Before the chemistry lesson:
On its own, tomato paste has an offensive, raw taste with a somewhat bitter aftertaste (a result of sulfur derivatives). You need to cook it to get "the raw" off it. Heat makes for a particular kind of good flavor chemistry. However, in brown sauce a.k.a. sauce espagnole paste is not there for flavor -- at least not much. It's there to provide structure. If your espagnole tastes like a tomato sauce, than it's got too much tomato. The taste of tomato should be barely recognizable.
The right way to cook tomato sauce for an espagnole, as for most sauces which aren't going to grow up to be tomato sauce, is by creating something called a pincage in French. As far as I know it has no name in English. After the aromatics are nearly cooked, you push them aside to make a space in the pan, and add the tomato paste to the space. Let the paste sizzle long enough to form a fond on the bottom of the pan, then move the aromatics through the paste to coat, and cook until the color darkens. Et voila! Pincage! At that point, you remove the Gauloise from your Gallic lips, give a Gallic shrug, add flour to make a roux, stirring only in the clockwise direction, every stroke circumscribing a well deduced metric diameter.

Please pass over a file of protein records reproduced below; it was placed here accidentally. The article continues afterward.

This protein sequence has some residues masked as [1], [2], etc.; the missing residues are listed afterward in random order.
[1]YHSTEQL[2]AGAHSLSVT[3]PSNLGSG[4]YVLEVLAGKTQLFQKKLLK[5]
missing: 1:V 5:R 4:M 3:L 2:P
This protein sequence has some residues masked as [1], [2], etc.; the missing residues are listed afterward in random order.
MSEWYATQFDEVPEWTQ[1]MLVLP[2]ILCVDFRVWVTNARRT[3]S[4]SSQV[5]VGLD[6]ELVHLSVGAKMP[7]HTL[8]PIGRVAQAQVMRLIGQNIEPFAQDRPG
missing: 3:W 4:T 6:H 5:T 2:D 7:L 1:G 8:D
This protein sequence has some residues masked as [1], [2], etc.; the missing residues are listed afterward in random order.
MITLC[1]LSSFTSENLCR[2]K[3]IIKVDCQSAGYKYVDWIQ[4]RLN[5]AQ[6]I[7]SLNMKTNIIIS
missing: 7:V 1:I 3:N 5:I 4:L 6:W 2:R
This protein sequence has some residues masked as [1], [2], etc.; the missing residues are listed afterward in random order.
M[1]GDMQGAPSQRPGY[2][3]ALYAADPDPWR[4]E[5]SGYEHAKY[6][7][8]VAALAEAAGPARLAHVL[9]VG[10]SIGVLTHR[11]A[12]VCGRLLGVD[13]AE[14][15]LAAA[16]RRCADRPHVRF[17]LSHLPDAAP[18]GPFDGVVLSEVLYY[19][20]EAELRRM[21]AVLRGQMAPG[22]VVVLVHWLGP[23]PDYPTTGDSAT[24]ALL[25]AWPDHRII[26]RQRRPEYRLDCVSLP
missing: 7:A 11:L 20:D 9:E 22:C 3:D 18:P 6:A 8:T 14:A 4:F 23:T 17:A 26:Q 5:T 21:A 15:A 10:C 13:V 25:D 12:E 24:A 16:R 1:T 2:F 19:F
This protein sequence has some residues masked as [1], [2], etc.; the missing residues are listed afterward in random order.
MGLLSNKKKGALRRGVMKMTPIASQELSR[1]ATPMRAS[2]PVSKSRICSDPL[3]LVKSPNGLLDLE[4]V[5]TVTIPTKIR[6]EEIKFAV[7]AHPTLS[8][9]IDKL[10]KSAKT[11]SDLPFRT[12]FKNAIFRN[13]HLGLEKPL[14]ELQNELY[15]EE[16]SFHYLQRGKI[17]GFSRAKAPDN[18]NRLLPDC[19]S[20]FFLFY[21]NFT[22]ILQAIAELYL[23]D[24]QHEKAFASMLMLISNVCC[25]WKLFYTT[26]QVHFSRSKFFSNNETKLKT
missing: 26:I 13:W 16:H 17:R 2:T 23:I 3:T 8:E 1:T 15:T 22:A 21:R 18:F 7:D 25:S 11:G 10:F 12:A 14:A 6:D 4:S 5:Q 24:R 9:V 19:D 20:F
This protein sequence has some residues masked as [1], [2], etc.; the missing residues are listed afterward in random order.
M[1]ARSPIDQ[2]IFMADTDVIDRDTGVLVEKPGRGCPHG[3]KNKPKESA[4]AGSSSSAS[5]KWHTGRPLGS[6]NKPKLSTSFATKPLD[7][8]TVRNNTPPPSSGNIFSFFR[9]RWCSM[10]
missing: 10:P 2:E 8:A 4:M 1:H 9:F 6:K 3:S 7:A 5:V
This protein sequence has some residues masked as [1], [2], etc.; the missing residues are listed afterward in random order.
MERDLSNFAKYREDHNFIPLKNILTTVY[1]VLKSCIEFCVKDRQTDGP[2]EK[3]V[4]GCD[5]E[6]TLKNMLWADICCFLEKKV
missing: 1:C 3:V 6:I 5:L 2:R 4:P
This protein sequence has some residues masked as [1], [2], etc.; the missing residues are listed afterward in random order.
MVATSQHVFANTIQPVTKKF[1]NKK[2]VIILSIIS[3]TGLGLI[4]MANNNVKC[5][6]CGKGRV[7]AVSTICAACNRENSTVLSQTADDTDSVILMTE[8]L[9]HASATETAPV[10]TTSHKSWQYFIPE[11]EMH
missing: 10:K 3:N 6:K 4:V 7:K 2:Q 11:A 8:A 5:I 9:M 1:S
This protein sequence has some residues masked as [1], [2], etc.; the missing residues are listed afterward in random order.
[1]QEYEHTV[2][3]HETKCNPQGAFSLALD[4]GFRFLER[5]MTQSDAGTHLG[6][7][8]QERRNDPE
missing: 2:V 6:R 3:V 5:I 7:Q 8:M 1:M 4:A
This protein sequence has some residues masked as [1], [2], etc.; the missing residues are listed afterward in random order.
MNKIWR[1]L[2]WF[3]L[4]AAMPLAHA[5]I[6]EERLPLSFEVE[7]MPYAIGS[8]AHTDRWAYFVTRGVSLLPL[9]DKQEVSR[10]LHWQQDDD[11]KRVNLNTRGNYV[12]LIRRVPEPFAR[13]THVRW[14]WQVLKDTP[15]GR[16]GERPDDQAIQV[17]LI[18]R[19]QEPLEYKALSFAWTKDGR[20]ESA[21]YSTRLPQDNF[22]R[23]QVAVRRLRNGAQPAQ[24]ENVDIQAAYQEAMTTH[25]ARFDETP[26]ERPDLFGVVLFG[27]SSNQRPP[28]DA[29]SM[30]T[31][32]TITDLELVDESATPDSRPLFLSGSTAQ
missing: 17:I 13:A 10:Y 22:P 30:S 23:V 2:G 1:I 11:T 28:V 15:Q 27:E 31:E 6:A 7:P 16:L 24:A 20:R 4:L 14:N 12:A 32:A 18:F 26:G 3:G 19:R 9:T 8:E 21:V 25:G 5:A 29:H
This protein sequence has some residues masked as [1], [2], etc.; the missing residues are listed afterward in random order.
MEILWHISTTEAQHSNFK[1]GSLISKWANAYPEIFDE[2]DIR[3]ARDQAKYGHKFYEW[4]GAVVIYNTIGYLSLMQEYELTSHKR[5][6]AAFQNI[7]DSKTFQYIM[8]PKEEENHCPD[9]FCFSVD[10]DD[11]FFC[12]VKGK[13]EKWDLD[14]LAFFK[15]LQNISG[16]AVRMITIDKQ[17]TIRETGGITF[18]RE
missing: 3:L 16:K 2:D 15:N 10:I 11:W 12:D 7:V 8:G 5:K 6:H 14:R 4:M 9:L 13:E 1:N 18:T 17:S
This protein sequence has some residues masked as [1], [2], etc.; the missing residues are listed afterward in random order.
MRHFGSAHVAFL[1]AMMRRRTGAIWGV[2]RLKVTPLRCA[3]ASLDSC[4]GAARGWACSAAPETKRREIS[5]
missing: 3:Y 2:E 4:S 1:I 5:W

With all due respect, AFAIK, Luc's description does not cover the chemistry as it is understood. What you're doing is not "enhancing" a Maillard reaction later, but creating one (or something very much like one) in the paste itself. Bitter, starchy, raw to sweet, deep and finished. "In tomato paste, for example, it was found that changes in aroma [and taste] caused by heating are primarily caused by the formation of dimethyl sulfide, methional, the furanones HD2F and HD3f, and the increase in [beta-]damascene and a substantial decrease in (Z)-3-hexenal and hexanal." [emphasis added] (Food Chemistry by Dieter-Blitz, et al). If you know your food chemistry you know that the furans and damascenes are your friends. IIRC, They are the product of a Maillard or Maillard type reaction, rather than an intermediate step.
Indeed, the raison d'etre of an espagnole is to infuse "browning" and structure into stock. That's why we cook the raw off tomato paste.
I hope everything, now she is clear. Eh, mon ami?